What Causes Antisperm Antibodies?It is not entirely known why antisperm antibodies develop in some people. Typically, sperm are protected from your immune system by a protective lining, called the blood-testes barrier. This barrier prevents cells from your immune system from getting mixed in with your sperm and killing them. Sometimes, surgery or injury can interfere with this barrier, allowing immune cells to come into contact with sperm cells.
How Common are Antisperm Antibodies?Antisperm antibodies are actually thought to be relatively common in a certain subset of men. While only 1% of fertile men have these antibodies in their blood stream, up to 10% of infertile men have them. Men who have undergone reproductive surgery also seem to have antisperm antibodies; up to 70% of men who have had a vasectomy reversal have antisperm antibodies.
Sometimes, women can develop antisperm antibodies. About 5% of women with unexplained infertility have these antibodies in their blood stream. As a result, sperm are killed before they have chance to fertilize the egg.
Who Can Get Antisperm Antibodies?
Any man can potentially develop antisperm antibodies, as can any woman, so couples facing infertility should be tested for the antibodies. However, certain people are more at risk of developing these antibodies.
Men who have experienced the following are at increased risk for developing antisperm antibodies:
- vasectomy reversal
- testicular cancer
- testicular biopsy
- testicular torsion
These factors increase your risk for having your blood-testes barrier compromised, which can lead to the growth of antisperm antibodies.
Testing for Antisperm Antibodies
There are a variety of tests that can detect the presence of antisperm antibodies in the body:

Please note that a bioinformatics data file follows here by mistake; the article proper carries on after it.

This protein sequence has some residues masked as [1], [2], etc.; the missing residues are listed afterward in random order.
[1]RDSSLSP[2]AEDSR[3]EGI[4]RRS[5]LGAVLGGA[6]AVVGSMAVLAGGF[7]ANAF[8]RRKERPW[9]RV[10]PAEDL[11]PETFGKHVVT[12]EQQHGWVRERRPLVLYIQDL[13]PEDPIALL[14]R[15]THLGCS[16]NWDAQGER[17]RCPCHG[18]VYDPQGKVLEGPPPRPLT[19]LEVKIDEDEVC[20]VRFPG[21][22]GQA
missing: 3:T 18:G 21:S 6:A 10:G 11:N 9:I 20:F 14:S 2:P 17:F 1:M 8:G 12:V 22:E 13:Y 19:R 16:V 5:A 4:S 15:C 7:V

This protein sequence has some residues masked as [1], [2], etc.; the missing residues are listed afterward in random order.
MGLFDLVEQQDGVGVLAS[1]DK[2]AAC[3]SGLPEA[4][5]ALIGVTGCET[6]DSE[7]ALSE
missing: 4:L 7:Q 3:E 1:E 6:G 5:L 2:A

- Blood Tests: In women, blood tests are commonly used to detect the antibody.
- Post-Coital Test: The post-coital test can detect the presence of antisperm antibodies in a woman's cervical mucus.
- Sperm Testing: In men, sperm testing is the best way to analyze for antisperm antibodies. The immunobead assay and the mixed agglutination reaction test are both used.
Treating Antisperm Antibodies?
There are a variety of treatments available to help couples struggling with antisperm antibodies to conceive.
- Corticosteroids: Corticosteroids help to decrease the production of antisperm antibodies. Unfortunately, corticosteroids are associated with side effects, including hipbone damage.
- Intrauterine Insemination(IUI): IUI can help couples to overcome antisperm antibodies as it allows sperm to bypass the cervical mucus. Fertility drugs can also be used.
- In-Vitro Fertilization(IVF): IVF is the most successful treatment for couples with antisperm antibodies. This allows the sperm to be directly injected into the egg, without havng to travel through the uterus and fallopian tubes.